Enough with trying to save the world – that’s an impossible and thankless job. Our real task is to save Baby Jaguar. As I sit on the living room couch with my youngest child nestled on my lap and a “Dora the Explorer” book in my hand, I’ve concluded that we can accomplish this task with God’s help. Then there will be some peace in the world.
If you buy a bunch of fair trade or organic bananas, you may get a product with a hidden stamp from Mennonite Economic Development Associates (MEDA).
MEDA has helped co-operatives in Peru to streamline their certification procedures to maintain the rigorous requirements of fair trade and organic distributors, and thus gain a premium price.
The word spread quickly on Feb. 7 and the days that followed: Silver Lake Mennonite Camp’s dining hall had burned . . . again.
The camp, near Sauble Beach on Lake Huron, suffered a fire in its third year of operations, back in 1968. The present building has been a favourite of campers and off-season users because of its wide open space and large stone fireplace.
Campers who play stringed instruments—including Saskia van Arrangon, Jordan Klassen and Daniel Penner, pictured—as well as brass, woodwinds and piano, or those who sing, are all welcome at the Ontario Mennonite Music Camp, held each summer at Conrad Grebel University College, Waterloo, Ont.
It’s 11 p.m. We’ve been treated to the final program—a full, original musical about recycling prepared in two short weeks—and heard dozens of songs done by wind instruments, strings, brass, vocal quartets and pianists. We’re in awe, tired just thinking about what went into the show. Now the only one thing left to do is get the performers—our kids—home!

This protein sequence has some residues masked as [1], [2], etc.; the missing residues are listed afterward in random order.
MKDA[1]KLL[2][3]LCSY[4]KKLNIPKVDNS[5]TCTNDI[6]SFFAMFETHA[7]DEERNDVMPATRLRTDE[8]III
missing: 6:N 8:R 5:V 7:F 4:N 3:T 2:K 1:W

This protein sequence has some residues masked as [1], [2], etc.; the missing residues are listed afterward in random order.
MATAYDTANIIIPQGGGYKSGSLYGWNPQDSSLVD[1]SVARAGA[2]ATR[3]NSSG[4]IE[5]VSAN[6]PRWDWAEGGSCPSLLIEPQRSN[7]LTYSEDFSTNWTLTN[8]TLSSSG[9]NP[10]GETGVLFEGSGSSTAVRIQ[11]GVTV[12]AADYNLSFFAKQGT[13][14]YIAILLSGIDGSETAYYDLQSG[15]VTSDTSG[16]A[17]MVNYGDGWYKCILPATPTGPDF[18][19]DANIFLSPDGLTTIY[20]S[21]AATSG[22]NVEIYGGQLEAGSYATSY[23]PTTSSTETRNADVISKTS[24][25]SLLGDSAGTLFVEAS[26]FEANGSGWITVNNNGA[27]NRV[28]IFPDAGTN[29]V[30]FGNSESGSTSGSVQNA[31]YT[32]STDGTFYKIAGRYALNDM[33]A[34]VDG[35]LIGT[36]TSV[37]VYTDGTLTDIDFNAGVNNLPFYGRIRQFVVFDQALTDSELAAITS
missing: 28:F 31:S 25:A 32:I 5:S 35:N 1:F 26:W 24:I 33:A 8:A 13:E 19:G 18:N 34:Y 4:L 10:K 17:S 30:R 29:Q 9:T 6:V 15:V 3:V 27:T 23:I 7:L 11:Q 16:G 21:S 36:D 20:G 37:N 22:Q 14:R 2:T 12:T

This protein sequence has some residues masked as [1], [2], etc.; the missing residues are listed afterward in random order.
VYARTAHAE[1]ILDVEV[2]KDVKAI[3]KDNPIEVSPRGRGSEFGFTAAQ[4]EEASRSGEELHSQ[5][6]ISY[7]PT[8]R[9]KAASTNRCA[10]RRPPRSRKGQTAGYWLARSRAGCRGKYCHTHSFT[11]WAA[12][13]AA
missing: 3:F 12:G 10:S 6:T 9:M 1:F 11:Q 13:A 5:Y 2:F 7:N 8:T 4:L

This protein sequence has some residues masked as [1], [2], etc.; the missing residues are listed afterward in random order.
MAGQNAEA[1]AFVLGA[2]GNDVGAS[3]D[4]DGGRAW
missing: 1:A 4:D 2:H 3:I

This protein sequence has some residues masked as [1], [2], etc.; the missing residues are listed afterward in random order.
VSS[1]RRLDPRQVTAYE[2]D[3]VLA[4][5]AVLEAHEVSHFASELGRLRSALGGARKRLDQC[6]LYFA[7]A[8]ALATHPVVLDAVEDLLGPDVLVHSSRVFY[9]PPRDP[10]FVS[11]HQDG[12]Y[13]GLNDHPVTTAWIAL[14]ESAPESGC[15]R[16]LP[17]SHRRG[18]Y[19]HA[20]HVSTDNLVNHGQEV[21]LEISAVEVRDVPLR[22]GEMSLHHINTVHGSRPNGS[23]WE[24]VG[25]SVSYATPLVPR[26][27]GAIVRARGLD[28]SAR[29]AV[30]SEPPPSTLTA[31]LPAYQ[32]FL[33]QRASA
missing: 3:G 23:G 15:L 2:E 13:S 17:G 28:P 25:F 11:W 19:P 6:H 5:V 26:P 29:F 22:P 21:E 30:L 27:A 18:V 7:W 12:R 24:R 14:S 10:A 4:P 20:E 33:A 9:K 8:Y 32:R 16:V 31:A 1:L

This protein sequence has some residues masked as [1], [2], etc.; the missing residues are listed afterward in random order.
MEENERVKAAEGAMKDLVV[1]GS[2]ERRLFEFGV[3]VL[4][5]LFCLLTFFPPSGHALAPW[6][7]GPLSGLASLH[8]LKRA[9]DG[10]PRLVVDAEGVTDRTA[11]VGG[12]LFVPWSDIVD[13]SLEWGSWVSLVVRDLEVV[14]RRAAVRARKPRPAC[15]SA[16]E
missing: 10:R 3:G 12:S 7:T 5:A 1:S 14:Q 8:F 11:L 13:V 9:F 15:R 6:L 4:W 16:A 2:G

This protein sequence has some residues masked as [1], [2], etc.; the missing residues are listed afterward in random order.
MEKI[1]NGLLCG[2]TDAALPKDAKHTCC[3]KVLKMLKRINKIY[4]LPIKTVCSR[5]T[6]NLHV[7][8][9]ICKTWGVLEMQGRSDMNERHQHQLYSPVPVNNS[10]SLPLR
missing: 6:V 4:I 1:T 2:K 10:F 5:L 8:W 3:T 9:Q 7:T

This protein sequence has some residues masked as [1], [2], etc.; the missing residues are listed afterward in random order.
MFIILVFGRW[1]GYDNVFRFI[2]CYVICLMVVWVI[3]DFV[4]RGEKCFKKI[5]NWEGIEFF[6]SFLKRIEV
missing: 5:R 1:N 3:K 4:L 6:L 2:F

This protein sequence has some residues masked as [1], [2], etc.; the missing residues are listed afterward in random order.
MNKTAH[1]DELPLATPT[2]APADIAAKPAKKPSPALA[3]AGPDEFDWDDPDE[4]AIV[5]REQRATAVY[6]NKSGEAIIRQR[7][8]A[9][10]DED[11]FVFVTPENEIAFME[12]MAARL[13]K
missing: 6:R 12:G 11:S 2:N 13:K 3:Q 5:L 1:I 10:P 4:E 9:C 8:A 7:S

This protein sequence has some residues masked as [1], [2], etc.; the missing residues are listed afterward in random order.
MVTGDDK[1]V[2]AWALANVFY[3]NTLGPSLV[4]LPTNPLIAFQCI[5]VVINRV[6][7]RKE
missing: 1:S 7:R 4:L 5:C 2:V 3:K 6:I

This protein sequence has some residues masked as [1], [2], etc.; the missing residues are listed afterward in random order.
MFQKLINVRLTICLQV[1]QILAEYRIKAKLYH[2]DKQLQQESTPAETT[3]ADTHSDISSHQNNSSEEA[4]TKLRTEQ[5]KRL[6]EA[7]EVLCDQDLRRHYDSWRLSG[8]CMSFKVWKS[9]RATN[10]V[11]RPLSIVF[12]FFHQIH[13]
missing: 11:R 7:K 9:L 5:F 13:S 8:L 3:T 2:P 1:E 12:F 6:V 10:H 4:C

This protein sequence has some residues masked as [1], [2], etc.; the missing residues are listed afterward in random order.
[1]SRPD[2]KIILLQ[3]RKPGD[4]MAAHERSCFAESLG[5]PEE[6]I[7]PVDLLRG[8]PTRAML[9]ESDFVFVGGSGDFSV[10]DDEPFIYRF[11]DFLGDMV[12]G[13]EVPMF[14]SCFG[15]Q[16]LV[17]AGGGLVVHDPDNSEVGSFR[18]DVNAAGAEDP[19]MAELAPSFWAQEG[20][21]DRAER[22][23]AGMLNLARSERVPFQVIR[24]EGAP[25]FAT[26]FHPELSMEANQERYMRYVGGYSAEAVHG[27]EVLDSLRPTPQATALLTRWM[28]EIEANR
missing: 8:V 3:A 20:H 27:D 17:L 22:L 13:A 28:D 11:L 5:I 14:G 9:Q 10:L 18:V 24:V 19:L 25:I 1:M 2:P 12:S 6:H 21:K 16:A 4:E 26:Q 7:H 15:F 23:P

Camp is the perfect place for environmental principles to be brought to life. An Arctic glacier slowly melting may be too far removed for children to fully grasp the significance of, but a caterpillar in hand, a hike in a forest or a camp-out under the stars are real and immediate demonstrations of the importance of caring for God’s creation.
In 2009, the high percentage of Canadian participants in the pastoral studies distance education program at Associated Mennonite Biblical Seminary (AMBS) left program administrators scratching their heads. Ten of the 16 students were from Mennonite Church Canada, with eight of these coming from MC Eastern Canada.
Last year, six of the eight continuing students were Canadians.
“Most universities are good at academics,” says Sue Sorensen, who teaches English literature at Canadian Mennonite University (CMU) in Winnipeg, adding, though, “If you turn up on our campus, people are going to care about you, whether you want them to or not!”
It started as an altruistic dream, but almost two years later a vision for a cleaner and greener Grebel has been realized.
Different people have different problems with the Bible, but what has troubled me the most over a few decades of reading the Bible and preaching regularly is that a lot of the Bible is not practical. Make it relevant, they taught me when I was a seminary student. But most of the Bible is hard to make relevant.
A year ago, Dave and Karen Mast traded their 240-square-metre home in Ephrata, Pa., for a 12-metre-long travel trailer.
Dave, 51, and Karen, 48, now travel across the eastern U.S. as volunteers for Service Opportunities for Older People (SOOP), a Mennonite Mission Network (MMN) volunteer opportunity throughout the U.S. and Canada for adults and families.
Heidi Wagler, a registered nurse, and her husband Brian were all set to travel to Haiti with a medical team in February when the devastating earthquake there threw a wrench into their plans. With the increased need and danger, Brian, who is not a medical professional (but works for Mennonite Savings and Credit Union), was not allowed to travel there because of the emergency.
Editing a book about living simply has a way of throwing one’s own hypocrisy into stark relief. When I began work on the 30th-anniversary edition of Living More With Less for Herald Press, I knew that I’d have to face the many ways that I failed to make choices that were mindful of global poverty and climate change.
While we each appreciate different aspects of travel, many people assume travelling with a tour group is not for them. They associate tour groups with older people or a lack of flexibility.
While this may sometimes be the case, there are times when joining a tour group is a great fit for nearly every traveller.
Conrad Grebel University College has long tried to keep a blend of first-year and returning upper-year students in its residence program, but this year the balancing act became more complicated when the University of Waterloo insisted Grebel reserve 100 percent of its residence beds for first-year students.
Grebel said no.